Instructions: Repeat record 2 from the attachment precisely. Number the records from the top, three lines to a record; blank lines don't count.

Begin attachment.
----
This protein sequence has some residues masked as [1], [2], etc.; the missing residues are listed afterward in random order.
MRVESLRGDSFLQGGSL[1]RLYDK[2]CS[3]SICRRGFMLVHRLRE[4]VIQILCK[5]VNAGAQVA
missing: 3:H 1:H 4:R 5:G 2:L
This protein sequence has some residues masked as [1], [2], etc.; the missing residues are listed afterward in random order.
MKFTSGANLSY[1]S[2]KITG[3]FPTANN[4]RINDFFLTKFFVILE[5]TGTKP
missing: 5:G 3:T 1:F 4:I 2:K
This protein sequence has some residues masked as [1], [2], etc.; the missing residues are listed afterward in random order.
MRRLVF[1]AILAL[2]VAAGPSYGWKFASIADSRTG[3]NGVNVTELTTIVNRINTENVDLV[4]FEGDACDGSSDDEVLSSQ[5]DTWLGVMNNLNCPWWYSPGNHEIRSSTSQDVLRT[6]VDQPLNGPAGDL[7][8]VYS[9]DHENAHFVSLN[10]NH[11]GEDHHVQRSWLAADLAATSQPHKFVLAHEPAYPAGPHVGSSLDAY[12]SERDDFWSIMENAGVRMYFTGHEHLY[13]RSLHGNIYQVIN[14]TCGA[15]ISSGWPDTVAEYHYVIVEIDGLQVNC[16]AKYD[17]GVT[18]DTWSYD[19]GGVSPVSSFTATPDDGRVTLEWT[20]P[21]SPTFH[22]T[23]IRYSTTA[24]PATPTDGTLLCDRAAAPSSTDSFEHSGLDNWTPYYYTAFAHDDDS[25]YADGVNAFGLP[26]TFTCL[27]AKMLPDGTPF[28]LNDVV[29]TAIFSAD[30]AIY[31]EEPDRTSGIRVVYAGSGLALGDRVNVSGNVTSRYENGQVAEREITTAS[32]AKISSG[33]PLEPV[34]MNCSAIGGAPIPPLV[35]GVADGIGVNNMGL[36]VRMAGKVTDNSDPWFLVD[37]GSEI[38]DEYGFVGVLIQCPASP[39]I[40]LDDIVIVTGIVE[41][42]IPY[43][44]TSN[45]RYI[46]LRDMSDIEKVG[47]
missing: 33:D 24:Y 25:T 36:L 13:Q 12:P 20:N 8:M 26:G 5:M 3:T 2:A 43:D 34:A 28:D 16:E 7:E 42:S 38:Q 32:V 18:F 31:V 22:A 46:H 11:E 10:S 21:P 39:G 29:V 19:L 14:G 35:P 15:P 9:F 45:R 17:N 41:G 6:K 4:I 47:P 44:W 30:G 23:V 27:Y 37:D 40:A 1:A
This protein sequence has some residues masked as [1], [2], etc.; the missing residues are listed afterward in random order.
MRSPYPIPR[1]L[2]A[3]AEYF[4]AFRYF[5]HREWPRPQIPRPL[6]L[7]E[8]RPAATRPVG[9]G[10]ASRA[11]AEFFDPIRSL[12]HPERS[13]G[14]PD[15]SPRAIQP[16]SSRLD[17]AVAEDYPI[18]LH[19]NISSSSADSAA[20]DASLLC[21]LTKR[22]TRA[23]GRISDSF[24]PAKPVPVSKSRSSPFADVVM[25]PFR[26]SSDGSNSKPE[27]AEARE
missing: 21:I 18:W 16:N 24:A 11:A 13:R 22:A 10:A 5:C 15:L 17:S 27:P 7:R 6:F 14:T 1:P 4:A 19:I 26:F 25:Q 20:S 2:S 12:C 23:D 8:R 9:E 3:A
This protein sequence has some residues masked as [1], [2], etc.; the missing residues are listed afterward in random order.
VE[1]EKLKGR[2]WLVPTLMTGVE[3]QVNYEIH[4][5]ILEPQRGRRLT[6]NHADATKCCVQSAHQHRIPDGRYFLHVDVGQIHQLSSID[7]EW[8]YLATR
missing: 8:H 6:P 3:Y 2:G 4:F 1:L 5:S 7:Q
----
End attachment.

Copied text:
This protein sequence has some residues masked as [1], [2], etc.; the missing residues are listed afterward in random order.
MKFTSGANLSY[1]S[2]KITG[3]FPTANN[4]RINDFFLTKFFVILE[5]TGTKP
missing: 5:G 3:T 1:F 4:I 2:K